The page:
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We will fight for the Lakes

Saturday, 13th October, 2018

Regional Water Minister Niall Blair at yesterday’s media conference. PICTURE: Emily Roberts Regional Water Minister Niall Blair at yesterday’s media conference. PICTURE: Emily Roberts

By Emily Roberts

Now that the pipeline construction is being finalised, the NSW Government has guaranteed they will fight for the Menindee Lakes.

After yesterday’s laying of the pipe, NSW Regional Water Minister Niall Blair said they will now look at the future of the Lakes and that the city doesn’t need to worry because there is water security.

“The beauty about this project is that we will be able to concentrate now on what happens with the future of Menindee Lakes,” Minister Blair said.

“We’ve got the project that we are submitting through to Canberra to recommission those lakes.

“The objective there is to have more water for longer in the system.

“Obviously, we are going to continue to support the communities of Menindee and other communities like Wilcannia. We’re working with those communities to look at other types of engineering solutions as well.”

Mr Blair said they have a proposal which is currently in front of the Federal Government.

“We’ve put a proposal to Canberra to look at the works that are required at Menindee Lakes. That has faced and passed its first hurdle.

“We’re now looking into the detailed consultation stage at what that reengineering project would look like.

“That requires a whole lot of consultation and further investigations.

“We will start to see that project ramping up now. The beauty is that can happen without community of Broken Hill having to worry what’s happening with their water supply.

“We said that we can do both, we can walk and chew gum at the same time.

“We’ve fixed the water security issue for Broken Hill and we’re going to get on and address the water issues at Menindee as well.”

Mr Blair refuted claims of upstream irrigators impacting the situation on the Menindee Lakes.

“In NSW, we have water sharing plans, those water sharing plans cover the whole state,” Minister Blair said.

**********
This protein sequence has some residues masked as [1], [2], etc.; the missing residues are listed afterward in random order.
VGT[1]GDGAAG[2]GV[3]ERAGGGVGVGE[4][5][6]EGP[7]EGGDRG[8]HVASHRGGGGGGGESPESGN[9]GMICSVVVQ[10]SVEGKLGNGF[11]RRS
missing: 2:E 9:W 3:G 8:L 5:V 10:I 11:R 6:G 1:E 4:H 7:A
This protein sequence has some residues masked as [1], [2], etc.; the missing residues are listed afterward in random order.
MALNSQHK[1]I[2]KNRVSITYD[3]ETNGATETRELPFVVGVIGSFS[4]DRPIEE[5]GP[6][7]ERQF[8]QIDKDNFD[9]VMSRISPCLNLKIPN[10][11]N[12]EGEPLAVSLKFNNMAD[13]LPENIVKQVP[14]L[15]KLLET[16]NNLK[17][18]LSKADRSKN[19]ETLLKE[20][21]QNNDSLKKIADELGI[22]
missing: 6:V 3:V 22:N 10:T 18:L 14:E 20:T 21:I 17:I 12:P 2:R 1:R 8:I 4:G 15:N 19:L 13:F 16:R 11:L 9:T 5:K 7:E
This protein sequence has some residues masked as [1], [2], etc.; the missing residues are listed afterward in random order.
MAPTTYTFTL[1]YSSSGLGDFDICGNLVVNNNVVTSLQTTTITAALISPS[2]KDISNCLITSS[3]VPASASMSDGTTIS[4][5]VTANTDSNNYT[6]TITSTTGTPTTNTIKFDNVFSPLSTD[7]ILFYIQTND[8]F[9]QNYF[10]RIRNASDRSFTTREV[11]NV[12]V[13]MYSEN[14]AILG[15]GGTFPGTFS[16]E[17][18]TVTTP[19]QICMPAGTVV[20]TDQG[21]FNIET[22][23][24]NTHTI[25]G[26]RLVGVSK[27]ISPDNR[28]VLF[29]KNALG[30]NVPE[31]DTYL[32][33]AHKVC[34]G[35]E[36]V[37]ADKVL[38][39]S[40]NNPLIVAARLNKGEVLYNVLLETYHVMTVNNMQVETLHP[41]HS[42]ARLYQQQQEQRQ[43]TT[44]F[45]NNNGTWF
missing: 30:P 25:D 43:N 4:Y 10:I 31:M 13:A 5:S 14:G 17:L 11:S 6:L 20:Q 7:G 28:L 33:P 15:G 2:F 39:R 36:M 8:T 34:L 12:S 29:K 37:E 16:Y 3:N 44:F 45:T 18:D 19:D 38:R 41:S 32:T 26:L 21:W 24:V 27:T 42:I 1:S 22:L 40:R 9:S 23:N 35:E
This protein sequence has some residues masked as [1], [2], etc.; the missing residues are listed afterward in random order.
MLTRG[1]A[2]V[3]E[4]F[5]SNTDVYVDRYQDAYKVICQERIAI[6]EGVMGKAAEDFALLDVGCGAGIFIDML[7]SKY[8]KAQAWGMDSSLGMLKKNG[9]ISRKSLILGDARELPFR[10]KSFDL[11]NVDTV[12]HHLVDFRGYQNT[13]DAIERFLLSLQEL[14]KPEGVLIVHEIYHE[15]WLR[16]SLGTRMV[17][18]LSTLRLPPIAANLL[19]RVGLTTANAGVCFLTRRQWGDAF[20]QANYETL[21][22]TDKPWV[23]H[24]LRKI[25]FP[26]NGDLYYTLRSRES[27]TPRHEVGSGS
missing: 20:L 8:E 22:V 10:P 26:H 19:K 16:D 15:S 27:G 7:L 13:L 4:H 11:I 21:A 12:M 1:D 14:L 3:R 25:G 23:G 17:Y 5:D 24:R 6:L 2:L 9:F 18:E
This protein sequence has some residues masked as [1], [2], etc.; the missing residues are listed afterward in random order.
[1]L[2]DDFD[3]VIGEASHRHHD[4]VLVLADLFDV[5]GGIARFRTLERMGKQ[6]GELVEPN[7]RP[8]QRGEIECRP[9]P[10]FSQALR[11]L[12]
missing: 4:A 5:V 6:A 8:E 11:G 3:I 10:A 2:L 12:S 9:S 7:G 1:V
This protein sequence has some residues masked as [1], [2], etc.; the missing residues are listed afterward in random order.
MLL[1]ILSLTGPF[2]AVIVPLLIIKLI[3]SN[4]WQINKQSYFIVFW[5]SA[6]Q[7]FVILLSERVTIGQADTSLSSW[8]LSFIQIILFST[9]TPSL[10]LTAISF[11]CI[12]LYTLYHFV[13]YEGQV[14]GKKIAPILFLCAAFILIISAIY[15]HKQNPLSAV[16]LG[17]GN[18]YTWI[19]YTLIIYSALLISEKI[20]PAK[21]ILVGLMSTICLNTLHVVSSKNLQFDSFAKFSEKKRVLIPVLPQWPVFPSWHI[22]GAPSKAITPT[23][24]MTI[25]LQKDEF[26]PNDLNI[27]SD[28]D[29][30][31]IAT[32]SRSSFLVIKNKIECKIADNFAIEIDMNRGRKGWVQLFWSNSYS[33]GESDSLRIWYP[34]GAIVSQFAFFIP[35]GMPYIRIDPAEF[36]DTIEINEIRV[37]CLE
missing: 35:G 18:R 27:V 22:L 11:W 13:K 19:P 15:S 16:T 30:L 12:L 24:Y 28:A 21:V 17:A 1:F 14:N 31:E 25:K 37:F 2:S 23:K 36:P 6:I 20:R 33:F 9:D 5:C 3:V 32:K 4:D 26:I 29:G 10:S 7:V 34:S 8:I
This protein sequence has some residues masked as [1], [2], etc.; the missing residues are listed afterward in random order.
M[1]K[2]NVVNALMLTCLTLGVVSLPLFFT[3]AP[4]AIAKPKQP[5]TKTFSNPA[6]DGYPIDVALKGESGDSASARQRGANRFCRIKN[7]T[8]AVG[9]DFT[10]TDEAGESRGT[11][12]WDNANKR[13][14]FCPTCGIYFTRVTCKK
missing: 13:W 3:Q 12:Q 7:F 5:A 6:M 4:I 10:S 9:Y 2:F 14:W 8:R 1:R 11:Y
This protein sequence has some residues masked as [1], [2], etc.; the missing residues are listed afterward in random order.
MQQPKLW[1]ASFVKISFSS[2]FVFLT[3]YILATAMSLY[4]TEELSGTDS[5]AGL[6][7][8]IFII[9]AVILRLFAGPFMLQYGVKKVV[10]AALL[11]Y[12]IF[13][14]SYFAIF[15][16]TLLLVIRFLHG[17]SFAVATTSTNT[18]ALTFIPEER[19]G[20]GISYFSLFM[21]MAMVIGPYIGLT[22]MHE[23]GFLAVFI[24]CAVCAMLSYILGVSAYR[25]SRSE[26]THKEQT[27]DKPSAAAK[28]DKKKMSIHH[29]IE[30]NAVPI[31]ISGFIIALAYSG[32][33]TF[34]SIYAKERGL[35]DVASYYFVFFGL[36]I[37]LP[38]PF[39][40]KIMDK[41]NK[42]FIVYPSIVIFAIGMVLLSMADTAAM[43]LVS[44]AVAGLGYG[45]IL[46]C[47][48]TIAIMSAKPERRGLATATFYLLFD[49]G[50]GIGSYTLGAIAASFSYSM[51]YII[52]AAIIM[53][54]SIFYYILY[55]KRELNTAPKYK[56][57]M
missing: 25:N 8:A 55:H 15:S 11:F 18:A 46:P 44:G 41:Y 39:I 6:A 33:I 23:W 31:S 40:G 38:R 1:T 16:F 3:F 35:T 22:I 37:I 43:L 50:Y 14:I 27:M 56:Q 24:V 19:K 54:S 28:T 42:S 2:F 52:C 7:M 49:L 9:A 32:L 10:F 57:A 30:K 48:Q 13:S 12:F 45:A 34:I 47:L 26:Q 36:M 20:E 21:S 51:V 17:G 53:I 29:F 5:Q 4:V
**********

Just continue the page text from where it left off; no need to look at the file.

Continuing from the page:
“They allocate how much water is available for productive use and how much water is available for environmental use.

“We also need to make sure we have water available for critical human needs.

“We get that balance right here in NSW.

“In the Barwon-Darling around six per cent of the water is available for productivity use.

“We also have a state that has been 100 per cent in drought; that’s the issue we are facing here at the moment.

“If anyone wants to question the impact that has had, have a look at the reduction of productivity that six per cent of water that’s available for productive use.

“There’s been no water coming down the system. That is the situation we’re facing at the moment.

“That’s why the pipeline is critical, we are now taking that issue out of the equation.”

Mr Blair said someone needed to make the tough decisions and his government was the one that did that.

“It was tight, that’s why we needed to make a decision,” he said.

“That’s what the people wanting to be critical now forget.

“We didn’t need people to be sitting on the fence for this, we needed decisive action.

“Anyone that wants to criticise a project like this needs to have a better alternative and the means to build it.

“And they would need to have the guts to make those decisions.

“What we’ve got were people willing to be critical that offered no alternatives and that voted against the funding of this project.”

Mr Blair said he wasn’t available to attend the forum on the Murray-Darling Basin held yesterday at the Musicians’ Club.

“Unfortunately I won’t be at that this afternoon, that is being headed up by other agencies,” he said.

“We are certainly concerned right across NSW, in relation to the drought, that’s why we’ve had over $1 billion that we’ve allocated from the NSW Government to assist the community.

“We’ve also switched off the wild dog fence fees, we’ve switched off local land services rates, we’re doing what we can to support all of our farmers and our regional communities.

“But none more so than this community, we’ve now drought-proofed this community with the construction of this pipeline.

“That’s something that no one else has been able to say.

“In fact, in 2007, when this community was looking like it was going to run out of water, the government of the day was talking about an infrastructure program like this, then it rained and they walked away.

“The Labor party in 2007 walked away from the community then.”

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